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By Celina Colby / January 5, 12:00 AM
Boston Accent: Chef du Jour



   Nicki Hobson's phone begins ringing every morning at 7:30 a.m. It’s her fish suppliers. They’re calling from boats all over the Boston area, reporting to her which catches are freshest and best for the day’s menu. Once she’s made her choices she begins mentally planning the menu. “Usually I’ve been planning it in my sleep,” she laughs. “But most days by nine I’ve ordered the fish and I can make a more concrete list.” Her menus change daily based on what ingredients are available. This gives the talented young chef a lot of room for creativity.    
    As Chef de Cuisine at Island Creek Oyster Bar, Hobson is most proud of the restaurant’s farm-to-table, or rather sea-to-table, approach. “I love the simplicity of finding an ingredient and knowing it doesn’t need much manipulation to taste great,” she says. Fish has always been the main player at Island Creek, though Hobson uses her fresh local ingredients to bring out other flavors in the meal as well.  
    Hobson has always had a love affair with food. Growing up with a mother and grandmother who both loved French cooking, Hobson began working in the kitchen early on. She received her first cookbook at age 9. Shortly into her college career studying psychology, Hobson realized that she found more joy in the kitchen. After graduating top of her class from the Boston University culinary program, her career catapulted. Following a trip to Florence to study Italian cooking, she returned to Boston to join Island Creek.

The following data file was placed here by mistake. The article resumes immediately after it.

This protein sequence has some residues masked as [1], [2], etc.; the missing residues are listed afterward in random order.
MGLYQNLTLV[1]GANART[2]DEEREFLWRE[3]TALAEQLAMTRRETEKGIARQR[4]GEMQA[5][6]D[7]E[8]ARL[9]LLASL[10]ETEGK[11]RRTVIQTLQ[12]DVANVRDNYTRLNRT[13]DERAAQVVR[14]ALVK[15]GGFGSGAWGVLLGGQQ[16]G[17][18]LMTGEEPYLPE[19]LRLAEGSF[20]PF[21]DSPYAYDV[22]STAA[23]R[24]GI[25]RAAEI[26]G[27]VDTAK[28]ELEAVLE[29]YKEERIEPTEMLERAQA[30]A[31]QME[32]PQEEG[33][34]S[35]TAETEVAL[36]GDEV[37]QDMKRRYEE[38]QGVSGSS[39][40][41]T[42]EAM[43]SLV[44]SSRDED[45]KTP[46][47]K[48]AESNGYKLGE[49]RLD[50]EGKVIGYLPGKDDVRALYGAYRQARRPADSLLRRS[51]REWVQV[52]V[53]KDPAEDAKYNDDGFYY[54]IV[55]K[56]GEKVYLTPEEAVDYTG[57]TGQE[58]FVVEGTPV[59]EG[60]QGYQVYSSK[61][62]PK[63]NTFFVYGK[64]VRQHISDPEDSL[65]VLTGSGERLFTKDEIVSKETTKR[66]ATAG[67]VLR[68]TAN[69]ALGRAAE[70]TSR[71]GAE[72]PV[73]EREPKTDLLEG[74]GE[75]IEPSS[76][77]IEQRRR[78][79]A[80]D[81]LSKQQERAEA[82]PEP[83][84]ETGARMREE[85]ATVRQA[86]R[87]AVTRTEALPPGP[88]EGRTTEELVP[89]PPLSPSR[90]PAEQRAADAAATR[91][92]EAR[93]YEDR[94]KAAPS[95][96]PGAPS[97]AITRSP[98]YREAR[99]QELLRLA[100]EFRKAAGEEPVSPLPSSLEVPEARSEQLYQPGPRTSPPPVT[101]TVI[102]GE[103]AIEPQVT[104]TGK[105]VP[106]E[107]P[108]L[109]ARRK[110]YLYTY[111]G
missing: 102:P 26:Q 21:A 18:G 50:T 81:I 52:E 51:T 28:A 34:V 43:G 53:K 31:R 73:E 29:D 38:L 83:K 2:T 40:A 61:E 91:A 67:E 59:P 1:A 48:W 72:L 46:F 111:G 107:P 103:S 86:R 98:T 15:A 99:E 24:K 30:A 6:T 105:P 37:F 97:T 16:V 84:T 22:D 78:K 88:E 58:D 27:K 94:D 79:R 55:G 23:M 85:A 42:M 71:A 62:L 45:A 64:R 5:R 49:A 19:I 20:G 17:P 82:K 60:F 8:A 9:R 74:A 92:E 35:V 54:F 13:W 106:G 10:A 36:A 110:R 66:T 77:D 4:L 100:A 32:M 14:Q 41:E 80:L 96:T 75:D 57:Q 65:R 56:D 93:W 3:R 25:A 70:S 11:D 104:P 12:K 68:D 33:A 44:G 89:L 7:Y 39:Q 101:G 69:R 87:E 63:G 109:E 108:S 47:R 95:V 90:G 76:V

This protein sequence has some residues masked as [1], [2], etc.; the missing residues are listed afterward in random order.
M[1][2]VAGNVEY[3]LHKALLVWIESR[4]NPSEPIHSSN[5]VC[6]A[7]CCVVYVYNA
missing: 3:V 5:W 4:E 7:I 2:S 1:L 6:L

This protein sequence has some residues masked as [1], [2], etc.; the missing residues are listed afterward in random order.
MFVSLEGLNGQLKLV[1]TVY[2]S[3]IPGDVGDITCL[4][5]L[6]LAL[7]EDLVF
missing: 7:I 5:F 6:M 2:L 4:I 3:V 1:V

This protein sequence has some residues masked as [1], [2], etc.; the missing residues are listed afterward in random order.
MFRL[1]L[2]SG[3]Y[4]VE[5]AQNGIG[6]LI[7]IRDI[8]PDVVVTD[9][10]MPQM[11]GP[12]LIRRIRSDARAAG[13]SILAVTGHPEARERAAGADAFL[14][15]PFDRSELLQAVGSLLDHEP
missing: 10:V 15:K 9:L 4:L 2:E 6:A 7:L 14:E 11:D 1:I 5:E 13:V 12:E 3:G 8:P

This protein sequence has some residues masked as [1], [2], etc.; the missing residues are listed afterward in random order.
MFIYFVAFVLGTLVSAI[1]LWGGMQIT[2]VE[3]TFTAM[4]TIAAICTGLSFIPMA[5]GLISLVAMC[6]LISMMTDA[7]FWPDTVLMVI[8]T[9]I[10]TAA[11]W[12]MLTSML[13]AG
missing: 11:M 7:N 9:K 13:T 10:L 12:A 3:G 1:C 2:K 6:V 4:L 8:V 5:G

According to Hobson, the trick to pulling off a morning-of menu is having strong relationships with your suppliers. If one of them notices that the halibut she ordered isn’t up to her standards, he’ll call and offer something better. For January, Hobson is pairing seasonal bay scallops with tangy winter citrus.  
    The vibe of Island Creek Oyster Bar changes dramatically throughout the year. Located in the Fenway neighborhood, much of its summer crowd comes from the baseball field. “During the Red Sox season we have to edit our menu to accommodate the heavy traffic,” admits Hobson. Diners want to get in, out and off to the game. During the winter the crowd is more relaxed, and more interested in an extensive dining experience. “In the winter season people want to sit here for two or three hours and enjoy their meal,” Hobson observes. Either way, she’s been working since 7:30 a.m. to bring them the best fish possible.

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